Obama Reports to Jury Duty in Chicago, Not Called to Serve - NBC Chicago
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Obama Reports to Jury Duty in Chicago, Not Called to Serve

The judge noted that the 44th president said he was willing to serve had he been selected



    President Obama Reports for Jury Duty

    Former President Barack Obama returned home Wednesday morning to perform his civic duty, appearing at Daley Center this morning for jury duty. NBC 5's Ash-Har Quraishi has more on the wild scene at the courthouse. (Published Wednesday, Nov. 8, 2017)

    Former President Barack Obama reported to jury duty in Chicago Wednesday morning.

    He arrived in a motorcade to the Daley Center in Chicago's Loop at around 10 a.m. after being called last month to perform his civic duty. He made his way to the 17th floor of the building, where he proceeded to shake hands with hundreds of people there to fulfill that very same responsibility.  Through the Years: The Obama Presidency Through the Years: The Obama Presidency

    Cook County Chief Judge Timothy Evans said the former commander in chief "promised to do his duty" and was assigned to a panel that was not called to serve on a jury. 

    One group was called and the rest of the 220 jurors — including the 44th president — were dismissed, though Evans added that Obama said he was willing to serve had he been selected. 

    Before he left, Obama went around the room to greet his fellow jurors, some of whom anticipated his arrival and brought books for him to sign, Evans said. He signed autographs and allowed videos and pictures to be taken, but, in keeping with his long-held policy, permitted no selfies.  Raw Video: Obama Shakes Hands With Fellow JurorsRaw Video: Obama Shakes Hands With Fellow Jurors

    Former President Barack Obama greeted hundreds of fellow citizens reporting for jury duty in Chicago on Wednesday. Credit: Angel Martinez

    (Published Wednesday, Nov. 8, 2017)

    Obama watched the entire 20-minute educational video during his time at the Daley Center, Evans said. The visit was "not disruptive at all," he added, despite heightened security, massive lines to enter the building, and plenty of onlookers.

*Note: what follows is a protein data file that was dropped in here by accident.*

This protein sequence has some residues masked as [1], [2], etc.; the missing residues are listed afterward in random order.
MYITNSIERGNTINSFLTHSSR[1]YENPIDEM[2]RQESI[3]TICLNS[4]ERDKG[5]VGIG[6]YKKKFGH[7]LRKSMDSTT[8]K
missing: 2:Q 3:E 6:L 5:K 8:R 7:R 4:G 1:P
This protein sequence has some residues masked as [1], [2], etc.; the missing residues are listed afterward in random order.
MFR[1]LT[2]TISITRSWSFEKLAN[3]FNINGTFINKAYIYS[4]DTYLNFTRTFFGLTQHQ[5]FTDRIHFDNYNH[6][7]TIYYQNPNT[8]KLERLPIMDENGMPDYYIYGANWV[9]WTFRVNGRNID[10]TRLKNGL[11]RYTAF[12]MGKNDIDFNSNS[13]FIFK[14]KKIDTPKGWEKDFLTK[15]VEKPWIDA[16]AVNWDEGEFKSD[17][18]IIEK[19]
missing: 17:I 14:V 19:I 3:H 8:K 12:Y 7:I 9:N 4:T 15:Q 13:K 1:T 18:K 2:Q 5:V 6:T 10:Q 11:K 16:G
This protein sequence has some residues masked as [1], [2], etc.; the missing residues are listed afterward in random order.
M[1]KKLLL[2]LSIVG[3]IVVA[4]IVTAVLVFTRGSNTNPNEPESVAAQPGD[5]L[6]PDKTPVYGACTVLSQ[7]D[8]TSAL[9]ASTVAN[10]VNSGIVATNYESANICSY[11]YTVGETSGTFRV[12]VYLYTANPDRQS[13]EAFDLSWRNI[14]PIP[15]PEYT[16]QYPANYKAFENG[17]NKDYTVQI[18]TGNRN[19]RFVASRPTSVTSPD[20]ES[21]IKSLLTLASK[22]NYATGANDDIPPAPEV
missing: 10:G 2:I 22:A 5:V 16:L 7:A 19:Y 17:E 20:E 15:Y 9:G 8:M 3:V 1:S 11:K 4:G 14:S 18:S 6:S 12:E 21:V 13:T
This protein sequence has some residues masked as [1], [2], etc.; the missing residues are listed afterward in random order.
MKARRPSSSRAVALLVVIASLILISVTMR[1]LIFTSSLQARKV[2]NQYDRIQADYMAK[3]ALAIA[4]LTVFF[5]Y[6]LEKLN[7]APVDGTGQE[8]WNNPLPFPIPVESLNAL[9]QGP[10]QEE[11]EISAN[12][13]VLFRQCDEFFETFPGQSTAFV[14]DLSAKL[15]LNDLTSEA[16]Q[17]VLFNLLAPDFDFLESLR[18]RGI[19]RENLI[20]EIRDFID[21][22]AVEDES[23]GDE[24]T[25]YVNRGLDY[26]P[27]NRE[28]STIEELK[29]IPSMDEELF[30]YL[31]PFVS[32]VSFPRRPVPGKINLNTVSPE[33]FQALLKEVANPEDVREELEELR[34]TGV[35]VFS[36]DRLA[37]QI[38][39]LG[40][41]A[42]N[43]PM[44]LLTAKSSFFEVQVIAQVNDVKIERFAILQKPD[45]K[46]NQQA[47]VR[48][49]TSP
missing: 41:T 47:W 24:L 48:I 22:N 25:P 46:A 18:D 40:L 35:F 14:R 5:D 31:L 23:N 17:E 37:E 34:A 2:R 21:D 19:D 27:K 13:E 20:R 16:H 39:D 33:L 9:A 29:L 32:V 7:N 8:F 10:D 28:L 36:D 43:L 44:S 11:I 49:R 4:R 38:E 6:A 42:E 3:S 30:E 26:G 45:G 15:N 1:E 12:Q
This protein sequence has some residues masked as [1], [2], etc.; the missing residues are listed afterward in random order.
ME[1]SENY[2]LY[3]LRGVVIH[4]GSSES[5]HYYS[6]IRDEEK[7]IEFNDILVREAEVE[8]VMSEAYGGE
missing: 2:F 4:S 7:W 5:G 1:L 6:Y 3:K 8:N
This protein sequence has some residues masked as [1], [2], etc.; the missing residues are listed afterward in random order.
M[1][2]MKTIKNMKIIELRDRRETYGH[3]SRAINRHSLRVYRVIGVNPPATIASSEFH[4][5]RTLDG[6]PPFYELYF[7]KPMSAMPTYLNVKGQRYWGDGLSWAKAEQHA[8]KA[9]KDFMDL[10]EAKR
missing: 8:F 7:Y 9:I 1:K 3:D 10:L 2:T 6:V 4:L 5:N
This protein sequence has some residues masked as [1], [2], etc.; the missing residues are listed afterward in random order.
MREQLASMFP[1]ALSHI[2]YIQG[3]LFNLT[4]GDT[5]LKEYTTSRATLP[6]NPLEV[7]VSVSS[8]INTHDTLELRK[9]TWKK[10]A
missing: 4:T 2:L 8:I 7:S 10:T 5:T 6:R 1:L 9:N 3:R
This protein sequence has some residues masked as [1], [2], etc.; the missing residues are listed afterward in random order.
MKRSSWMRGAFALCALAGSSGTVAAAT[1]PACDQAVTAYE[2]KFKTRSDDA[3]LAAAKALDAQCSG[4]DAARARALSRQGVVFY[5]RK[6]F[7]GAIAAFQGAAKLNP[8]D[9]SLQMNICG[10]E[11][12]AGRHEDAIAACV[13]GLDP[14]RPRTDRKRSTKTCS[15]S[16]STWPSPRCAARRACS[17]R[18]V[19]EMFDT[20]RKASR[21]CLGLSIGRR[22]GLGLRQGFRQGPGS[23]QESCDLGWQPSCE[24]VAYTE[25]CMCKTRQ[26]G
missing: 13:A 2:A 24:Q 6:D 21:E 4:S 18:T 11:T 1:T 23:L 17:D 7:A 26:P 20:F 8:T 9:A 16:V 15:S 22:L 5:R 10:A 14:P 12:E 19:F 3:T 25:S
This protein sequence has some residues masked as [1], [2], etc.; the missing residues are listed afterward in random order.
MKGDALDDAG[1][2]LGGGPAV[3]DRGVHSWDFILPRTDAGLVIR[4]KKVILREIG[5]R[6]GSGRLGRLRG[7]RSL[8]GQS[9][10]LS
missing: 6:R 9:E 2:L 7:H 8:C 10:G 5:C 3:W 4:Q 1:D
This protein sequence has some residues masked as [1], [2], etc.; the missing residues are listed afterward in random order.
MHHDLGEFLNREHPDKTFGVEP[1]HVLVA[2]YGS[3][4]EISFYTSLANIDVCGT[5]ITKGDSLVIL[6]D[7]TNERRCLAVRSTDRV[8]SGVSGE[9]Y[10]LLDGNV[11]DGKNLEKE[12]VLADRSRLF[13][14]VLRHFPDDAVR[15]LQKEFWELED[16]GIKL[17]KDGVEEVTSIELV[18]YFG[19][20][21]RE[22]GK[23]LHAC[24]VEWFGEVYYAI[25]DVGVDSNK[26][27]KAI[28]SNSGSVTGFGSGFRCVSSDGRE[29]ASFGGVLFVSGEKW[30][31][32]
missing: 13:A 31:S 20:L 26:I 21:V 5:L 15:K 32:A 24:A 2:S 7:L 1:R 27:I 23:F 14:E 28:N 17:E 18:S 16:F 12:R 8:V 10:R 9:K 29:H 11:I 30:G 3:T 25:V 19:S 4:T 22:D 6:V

Cook County pays jurors a rate of $17.20 for each day of service, and Evans said the court will be sending Obama a check, adding that his staffers indicated that the former president will likely donate his earnings. 

    "There is a civilian responsibility for justice to take place and that's what jury service is all about. No one is excused," Evans said after Obama's departure. "If the former president can come, anyone can come," he continued.  Take a Look Inside Obama Family's Washington, DC, HomeTake a Look Inside Obama Family's Washington, DC, Home

    Evans also said that he brought letters from Cook County's juvenile detention center for Obama, some of which asked him to come visit — an idea that Obama committed to, according to Evans. 

    Obama, who currently resides in Washington, D.C., has been active in various endeavors for his new Obama Foundation, and has also teamed with the other living former presidents in raising money for hurricane victims in Texas, Florida, and Puerto Rico.

    He was in Chicago last week for his first-ever Obama Foundation Summit.

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